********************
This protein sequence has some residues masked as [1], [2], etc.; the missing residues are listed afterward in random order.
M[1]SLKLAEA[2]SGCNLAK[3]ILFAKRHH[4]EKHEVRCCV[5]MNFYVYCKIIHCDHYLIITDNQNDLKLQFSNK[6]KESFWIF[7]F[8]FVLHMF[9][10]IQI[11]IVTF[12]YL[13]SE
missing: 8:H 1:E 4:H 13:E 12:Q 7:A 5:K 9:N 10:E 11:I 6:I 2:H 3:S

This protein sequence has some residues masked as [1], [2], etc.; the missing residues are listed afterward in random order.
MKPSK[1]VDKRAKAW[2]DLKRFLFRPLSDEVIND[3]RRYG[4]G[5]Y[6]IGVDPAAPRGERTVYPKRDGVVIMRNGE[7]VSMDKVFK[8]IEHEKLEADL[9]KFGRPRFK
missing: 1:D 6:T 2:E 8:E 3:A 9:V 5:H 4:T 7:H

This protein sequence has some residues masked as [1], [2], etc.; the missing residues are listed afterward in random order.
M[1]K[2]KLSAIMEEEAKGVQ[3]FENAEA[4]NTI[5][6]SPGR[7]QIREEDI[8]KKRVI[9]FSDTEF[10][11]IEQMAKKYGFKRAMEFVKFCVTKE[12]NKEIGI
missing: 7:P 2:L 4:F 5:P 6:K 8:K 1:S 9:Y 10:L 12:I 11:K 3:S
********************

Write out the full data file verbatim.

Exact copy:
This protein sequence has some residues masked as [1], [2], etc.; the missing residues are listed afterward in random order.
M[1]SLKLAEA[2]SGCNLAK[3]ILFAKRHH[4]EKHEVRCCV[5]MNFYVYCKIIHCDHYLIITDNQNDLKLQFSNK[6]KESFWIF[7]F[8]FVLHMF[9][10]IQI[11]IVTF[12]YL[13]SE
missing: 8:H 1:E 4:H 13:E 12:Q 7:A 5:K 9:N 10:E 11:I 6:I 2:H 3:S

This protein sequence has some residues masked as [1], [2], etc.; the missing residues are listed afterward in random order.
MKPSK[1]VDKRAKAW[2]DLKRFLFRPLSDEVIND[3]RRYG[4]G[5]Y[6]IGVDPAAPRGERTVYPKRDGVVIMRNGE[7]VSMDKVFK[8]IEHEKLEADL[9]KFGRPRFK
missing: 1:D 6:T 2:E 8:E 3:A 9:V 5:H 4:T 7:H

This protein sequence has some residues masked as [1], [2], etc.; the missing residues are listed afterward in random order.
M[1]K[2]KLSAIMEEEAKGVQ[3]FENAEA[4]NTI[5][6]SPGR[7]QIREEDI[8]KKRVI[9]FSDTEF[10][11]IEQMAKKYGFKRAMEFVKFCVTKE[12]NKEIGI
missing: 7:P 2:L 4:F 5:P 6:K 8:K 1:S 9:Y 10:L 12:I 11:K 3:S